Closing Arguments

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My Lord, Members of the Jury,

My client is not at fault in the matter at hand; without a doubt he has fulfilled his duties as a caring husband in every situation. He has given a pledge a long time ago and he has stuck with it until this day; to honour and to love, to support and to cherish his wife in good times and in bad, in sickness and in health until death do them part. Why he is being prosecuted and blamed for the end of his marriage is beyond me.

In the situation of interest here, the vacation in the Italian hotel with the cat in the rain, my client did not only listen to his wife attentively, he also offered to fetch the cat for her that she so desired. How could he know that she would decline his offer so harshly and without any sign of gratitude? It cannot be held against him that he then replied to her rudeness with equal rudeness. For he noticed that his spouse had no interest in building bridges over the abyss that had opened between them; no she made them collapse. Investing in someone who has no interest in doing the same for her partner is not only frustrating but also pointless. When faced with someone who doesn’t speak their mind honestly, who doesn’t express herself clearly but expects her husband to know what she wants without telling him; powers of divination are required. A marriage is not a world of fiction and fantasy though; it can only rely on communication through language. If one of the partners is not able to interact in a way that causes understanding, communication breakdown will occur. My client’s wife’s inability to communicate successfully due to her immaturity and inability to address reality, has led to this communication breakdown in this situation.

As the prosecution has argued, the cat was not the issue for the separation, but it served my client’s wife as a tool of expressing discontent about her life in general. It might have, it did not, however, enable my client to lessen the burden of his significant other, as she spoke to him about a cat and a cat only. If she meant to express her frustration with her life or her marriage, she should have done so directly, instead of metaphorically. My client literally did not know what his wife meant when she spoke to him about her desire for getting that cat in the rain.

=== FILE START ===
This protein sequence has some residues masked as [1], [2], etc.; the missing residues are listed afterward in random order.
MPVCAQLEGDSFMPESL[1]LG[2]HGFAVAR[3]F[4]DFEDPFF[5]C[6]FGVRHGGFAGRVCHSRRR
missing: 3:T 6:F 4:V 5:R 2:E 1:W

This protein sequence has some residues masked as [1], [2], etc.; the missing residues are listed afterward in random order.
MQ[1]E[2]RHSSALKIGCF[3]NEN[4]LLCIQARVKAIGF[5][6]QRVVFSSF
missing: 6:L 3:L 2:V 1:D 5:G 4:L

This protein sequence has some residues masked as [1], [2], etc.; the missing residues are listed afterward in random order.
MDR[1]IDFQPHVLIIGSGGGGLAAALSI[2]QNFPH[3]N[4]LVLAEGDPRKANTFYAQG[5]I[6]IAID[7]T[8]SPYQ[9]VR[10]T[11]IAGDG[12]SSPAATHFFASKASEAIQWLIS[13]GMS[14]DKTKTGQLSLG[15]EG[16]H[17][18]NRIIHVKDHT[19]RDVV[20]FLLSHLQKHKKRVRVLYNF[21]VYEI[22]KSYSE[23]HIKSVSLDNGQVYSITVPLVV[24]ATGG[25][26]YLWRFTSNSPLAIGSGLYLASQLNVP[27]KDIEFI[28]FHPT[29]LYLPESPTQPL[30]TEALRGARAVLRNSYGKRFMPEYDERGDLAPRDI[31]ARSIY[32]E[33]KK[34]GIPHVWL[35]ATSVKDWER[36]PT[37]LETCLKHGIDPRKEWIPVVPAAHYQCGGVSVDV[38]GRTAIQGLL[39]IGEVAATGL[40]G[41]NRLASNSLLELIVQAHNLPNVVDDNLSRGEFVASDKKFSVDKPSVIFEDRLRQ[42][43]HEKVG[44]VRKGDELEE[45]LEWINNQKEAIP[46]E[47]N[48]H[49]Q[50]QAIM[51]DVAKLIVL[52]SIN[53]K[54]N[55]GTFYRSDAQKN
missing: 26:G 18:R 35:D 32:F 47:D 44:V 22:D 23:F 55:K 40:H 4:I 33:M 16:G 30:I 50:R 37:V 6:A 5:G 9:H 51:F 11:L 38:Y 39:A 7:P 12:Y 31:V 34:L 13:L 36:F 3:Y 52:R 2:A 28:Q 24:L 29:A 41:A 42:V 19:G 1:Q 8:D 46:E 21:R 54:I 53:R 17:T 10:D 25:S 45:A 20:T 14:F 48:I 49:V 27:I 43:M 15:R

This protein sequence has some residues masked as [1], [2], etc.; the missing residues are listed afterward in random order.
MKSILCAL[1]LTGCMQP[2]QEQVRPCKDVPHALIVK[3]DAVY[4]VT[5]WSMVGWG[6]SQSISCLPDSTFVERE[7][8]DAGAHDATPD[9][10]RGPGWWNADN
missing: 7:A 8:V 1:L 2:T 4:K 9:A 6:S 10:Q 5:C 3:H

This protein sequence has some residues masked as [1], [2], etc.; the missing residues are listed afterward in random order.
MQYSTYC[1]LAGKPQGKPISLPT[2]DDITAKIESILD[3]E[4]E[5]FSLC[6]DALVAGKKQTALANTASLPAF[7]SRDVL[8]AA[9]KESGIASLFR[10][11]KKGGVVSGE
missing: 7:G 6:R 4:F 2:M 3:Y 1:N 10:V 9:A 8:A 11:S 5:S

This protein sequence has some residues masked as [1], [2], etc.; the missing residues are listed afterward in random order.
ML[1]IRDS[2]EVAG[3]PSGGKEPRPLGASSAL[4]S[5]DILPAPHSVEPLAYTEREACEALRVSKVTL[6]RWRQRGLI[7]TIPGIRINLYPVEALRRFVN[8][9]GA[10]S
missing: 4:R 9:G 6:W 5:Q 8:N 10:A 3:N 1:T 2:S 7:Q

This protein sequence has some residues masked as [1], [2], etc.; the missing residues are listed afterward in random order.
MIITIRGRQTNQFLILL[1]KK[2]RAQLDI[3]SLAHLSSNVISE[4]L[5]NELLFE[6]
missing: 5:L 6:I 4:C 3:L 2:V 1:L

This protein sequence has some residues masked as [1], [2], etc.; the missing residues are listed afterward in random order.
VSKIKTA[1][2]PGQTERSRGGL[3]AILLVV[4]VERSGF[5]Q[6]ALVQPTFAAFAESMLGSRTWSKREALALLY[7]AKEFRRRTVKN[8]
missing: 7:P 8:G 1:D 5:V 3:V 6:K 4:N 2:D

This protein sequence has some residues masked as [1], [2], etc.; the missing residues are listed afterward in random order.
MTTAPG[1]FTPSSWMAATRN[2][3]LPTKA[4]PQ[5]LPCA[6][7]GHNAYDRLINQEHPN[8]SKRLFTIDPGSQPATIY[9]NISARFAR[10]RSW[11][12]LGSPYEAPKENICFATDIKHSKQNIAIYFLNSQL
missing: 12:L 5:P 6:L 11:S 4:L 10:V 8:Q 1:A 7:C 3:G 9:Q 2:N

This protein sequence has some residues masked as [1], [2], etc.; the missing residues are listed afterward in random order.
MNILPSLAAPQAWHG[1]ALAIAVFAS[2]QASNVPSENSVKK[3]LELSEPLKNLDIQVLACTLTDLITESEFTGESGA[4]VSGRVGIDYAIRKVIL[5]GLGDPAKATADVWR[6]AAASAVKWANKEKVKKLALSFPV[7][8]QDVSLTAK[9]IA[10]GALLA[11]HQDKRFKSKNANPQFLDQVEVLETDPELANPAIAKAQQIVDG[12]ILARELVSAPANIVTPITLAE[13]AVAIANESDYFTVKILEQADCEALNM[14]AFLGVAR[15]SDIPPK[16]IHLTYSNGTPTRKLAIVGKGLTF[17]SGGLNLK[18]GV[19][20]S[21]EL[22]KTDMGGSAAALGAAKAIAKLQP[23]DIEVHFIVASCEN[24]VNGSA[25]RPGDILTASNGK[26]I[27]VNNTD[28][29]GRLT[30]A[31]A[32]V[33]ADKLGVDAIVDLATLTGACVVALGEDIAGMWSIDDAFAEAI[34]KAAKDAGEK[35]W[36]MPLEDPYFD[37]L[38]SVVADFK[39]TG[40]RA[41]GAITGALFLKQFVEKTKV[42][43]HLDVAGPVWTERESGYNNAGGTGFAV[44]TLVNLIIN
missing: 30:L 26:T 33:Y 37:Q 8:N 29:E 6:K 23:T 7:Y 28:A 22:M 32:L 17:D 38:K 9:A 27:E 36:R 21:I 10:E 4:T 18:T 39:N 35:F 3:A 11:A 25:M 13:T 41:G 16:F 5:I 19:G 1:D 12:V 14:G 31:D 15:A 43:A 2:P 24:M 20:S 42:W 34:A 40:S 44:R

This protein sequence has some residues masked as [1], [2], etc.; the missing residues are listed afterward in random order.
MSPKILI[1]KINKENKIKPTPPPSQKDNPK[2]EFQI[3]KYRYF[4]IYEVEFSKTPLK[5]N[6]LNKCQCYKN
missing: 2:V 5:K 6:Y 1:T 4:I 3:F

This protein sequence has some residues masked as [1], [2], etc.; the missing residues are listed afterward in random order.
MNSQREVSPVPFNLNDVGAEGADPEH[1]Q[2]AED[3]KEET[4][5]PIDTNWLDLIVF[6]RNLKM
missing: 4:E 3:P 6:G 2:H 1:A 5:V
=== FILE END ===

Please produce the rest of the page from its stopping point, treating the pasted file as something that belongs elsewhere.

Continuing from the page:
He nevertheless generously offered to get the cat for her because he wanted to satisfy her, he wanted to fulfill her every wish. Even though he could not grasp the underlying meaning of his wife’s utterances about the cat, he was still perceptive enough to grasp that she was unhappy in this situation and as he believes it is his job as a husband to keep his wife happy every second of every day, he tried to do so but wasn’t able to, as she rejected his help. Precisely at the moment where he offered his support, she seemed to have decided that she didn’t want or need his help and, thus her nagging about the cat and her underlying motive of him getting it for her, seems to serve no purpose at all, other than being an annoyance to her husband. Therefore, I argue it is her fault and her fault only; that this marriage has come to an end.

Thank you for your attention.

 

Red and Yellow

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For the first time, she really was aware of the city noise. Was it the man passing her, screaming into his phone, his voice swallowed by the cars driving by; was it the thundering underground train that connects people with their work place; or was it a mixture of all? It was funny, she thought, she had always lived here and never once thought about the noise before. In fact, there were parts of the city that were completely calm, expecially in autumn. She liked it when the leaves turned red and yellow. They made her think of Alice. She pushed the thought away. She wasn’t going to dominate her thinking today. She wouldn’t let her. How do you go on when everything ends? She had learned that there was always an end to pain, the body just couldn’t cope with it for ever. There had been darkness, something she’d been afraid of all her life, for an eternity and then someone had somewhere made a joke and she had laughed. Just like that there had been this joke, this silver lining, and this strange sensation of laughing that she had felt in her body. And at the end of the darkness she had seen light.